The Bitter Root (Dt. 29.18)

Make sure there is no man or woman, clan or tribe among you today whose heart turns away from the Lord our God to go and worship the gods of those nations; make sure there is no root among you that produces such bitter poison. (NIV)

 

This verse, I believe, has been mangled by many, including John Piper, over the years. I heard his take on this verse in the early 1990s somewhere and was disappointed in his exegesis then as well as now. He is still holding to his view as of 2018: https://www.desiringgod.org/messages/an-impossible-covenant/excerpts/church-wont-save-you

Piper sees the exhortation as warning of the false security of belonging to a group. This idea is found in vs. 19: When such a person hears the words of this oath and they invoke a blessing on themselves, thinking, “I will be safe, even though I persist in going my own way,” they will bring disaster on the watered land as well as the dry. The text seems fairly clear that “going my own way” equates with following other gods of vs. 18.

Piper’s idea, however, says that empty membership is the problem. While false confidence is offensive, it is the result, but not the underlying offense. The text is clear that the offense is idolatry and it is hidden (roots are buried and not seen – the person is living a double life). The root is poisonous – no life can spring from it. The other gods of the nations do not give life is what the text seems to be saying when it speaks of “poisonous.” The self – confidence is empty, yes, but, at the core, they are captivated by other gods, is the real problem.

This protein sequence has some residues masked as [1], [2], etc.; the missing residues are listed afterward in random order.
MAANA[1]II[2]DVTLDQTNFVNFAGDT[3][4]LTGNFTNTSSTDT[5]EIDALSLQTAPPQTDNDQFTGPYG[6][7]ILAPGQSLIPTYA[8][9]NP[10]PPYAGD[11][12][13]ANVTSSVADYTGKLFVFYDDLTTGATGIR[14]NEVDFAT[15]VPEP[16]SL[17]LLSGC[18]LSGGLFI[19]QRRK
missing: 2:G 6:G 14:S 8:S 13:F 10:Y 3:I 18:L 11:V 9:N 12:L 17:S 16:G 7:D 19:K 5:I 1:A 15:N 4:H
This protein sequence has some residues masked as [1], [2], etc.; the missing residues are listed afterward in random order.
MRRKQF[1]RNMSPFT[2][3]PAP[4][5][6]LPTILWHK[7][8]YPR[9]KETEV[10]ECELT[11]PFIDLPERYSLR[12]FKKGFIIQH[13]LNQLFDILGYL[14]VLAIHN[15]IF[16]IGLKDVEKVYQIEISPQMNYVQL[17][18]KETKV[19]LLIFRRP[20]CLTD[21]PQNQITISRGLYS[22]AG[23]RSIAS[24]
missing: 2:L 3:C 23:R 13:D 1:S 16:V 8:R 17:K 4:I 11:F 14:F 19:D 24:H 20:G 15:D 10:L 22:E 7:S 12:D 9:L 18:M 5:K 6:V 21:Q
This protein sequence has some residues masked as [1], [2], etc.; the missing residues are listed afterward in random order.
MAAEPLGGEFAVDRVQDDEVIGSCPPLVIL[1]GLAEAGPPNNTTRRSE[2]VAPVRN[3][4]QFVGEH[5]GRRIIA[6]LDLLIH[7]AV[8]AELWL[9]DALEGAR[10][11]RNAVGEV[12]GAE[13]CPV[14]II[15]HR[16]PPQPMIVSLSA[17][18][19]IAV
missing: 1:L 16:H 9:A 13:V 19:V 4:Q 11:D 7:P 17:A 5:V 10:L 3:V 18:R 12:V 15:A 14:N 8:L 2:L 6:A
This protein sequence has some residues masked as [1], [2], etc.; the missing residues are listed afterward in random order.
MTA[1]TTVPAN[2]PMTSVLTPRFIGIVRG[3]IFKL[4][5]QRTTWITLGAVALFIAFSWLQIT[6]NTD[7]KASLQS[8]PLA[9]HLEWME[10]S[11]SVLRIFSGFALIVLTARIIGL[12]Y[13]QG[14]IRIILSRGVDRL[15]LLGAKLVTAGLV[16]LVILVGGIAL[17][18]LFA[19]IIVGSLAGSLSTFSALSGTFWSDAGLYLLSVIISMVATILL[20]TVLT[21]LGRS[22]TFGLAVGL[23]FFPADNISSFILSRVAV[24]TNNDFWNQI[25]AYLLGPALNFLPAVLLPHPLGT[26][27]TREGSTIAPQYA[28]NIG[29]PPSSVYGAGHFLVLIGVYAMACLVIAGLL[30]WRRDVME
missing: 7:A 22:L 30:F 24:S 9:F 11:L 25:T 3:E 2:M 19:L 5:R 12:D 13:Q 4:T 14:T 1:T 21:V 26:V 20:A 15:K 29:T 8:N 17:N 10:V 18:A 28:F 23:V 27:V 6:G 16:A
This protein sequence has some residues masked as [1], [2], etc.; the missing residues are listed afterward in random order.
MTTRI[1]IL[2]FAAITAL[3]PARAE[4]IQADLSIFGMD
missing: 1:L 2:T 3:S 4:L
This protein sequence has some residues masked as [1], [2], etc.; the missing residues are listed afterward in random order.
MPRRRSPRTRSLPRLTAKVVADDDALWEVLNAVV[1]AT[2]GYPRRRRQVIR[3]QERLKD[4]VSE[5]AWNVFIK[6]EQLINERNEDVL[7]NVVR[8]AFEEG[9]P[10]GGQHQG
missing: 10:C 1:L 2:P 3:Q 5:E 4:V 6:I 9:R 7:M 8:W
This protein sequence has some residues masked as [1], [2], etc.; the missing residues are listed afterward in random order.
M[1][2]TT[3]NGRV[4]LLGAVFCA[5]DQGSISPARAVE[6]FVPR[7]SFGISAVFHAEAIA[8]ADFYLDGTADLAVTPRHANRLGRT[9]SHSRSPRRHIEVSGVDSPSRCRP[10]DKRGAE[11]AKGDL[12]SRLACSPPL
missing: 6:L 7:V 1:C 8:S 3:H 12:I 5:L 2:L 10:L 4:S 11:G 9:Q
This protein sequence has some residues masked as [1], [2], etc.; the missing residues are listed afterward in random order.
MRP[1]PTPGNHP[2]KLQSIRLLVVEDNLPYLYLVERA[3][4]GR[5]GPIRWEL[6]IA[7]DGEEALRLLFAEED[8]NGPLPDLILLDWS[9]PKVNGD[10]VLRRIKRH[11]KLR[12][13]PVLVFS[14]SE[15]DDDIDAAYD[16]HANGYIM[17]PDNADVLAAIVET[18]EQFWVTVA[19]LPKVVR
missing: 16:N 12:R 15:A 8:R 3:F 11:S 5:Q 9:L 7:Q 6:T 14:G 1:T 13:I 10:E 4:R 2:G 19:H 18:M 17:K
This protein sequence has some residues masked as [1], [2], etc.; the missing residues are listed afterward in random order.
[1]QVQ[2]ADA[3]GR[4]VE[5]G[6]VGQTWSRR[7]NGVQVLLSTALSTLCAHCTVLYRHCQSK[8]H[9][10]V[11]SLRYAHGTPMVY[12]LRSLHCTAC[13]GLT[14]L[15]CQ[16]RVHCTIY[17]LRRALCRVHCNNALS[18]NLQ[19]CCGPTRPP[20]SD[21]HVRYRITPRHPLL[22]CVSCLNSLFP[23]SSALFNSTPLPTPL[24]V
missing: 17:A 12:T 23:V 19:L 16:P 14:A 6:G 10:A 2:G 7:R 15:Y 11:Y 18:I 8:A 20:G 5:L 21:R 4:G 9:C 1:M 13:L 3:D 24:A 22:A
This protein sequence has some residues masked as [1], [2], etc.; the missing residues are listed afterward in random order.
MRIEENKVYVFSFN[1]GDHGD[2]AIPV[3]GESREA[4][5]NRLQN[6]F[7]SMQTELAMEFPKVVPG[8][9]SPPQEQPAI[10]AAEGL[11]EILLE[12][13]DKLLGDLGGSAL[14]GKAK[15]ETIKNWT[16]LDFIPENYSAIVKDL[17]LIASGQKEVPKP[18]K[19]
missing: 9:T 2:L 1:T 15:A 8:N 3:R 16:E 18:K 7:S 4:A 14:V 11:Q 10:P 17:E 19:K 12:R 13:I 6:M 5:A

Piper’s reading of Heb. 12.15, which quotes Dt. 29.18, is also problematic. How he attributes “holiness” of the previous verse as the solution to the quote is mystifying. A better connection would be Esau or the immoral person of the following verses. A case can also be made to see the “missing the grace of God” as someone who has returned to their former Jewish observances secretly perhaps, but also wants to worship Christ, possibly, to hedge their bets. Therefore, this person would need to live a double life.

Regardless, it seems the hidden root of Heb. 12.15 will be judged by God and will affect others related to it. This is what Dt. 29.19 seems to allude to as well with the reference to “the watered and dry” [land].

Author: squeaky2

Education: BA, M.Div., BBA Profession: Carpenter (retired)

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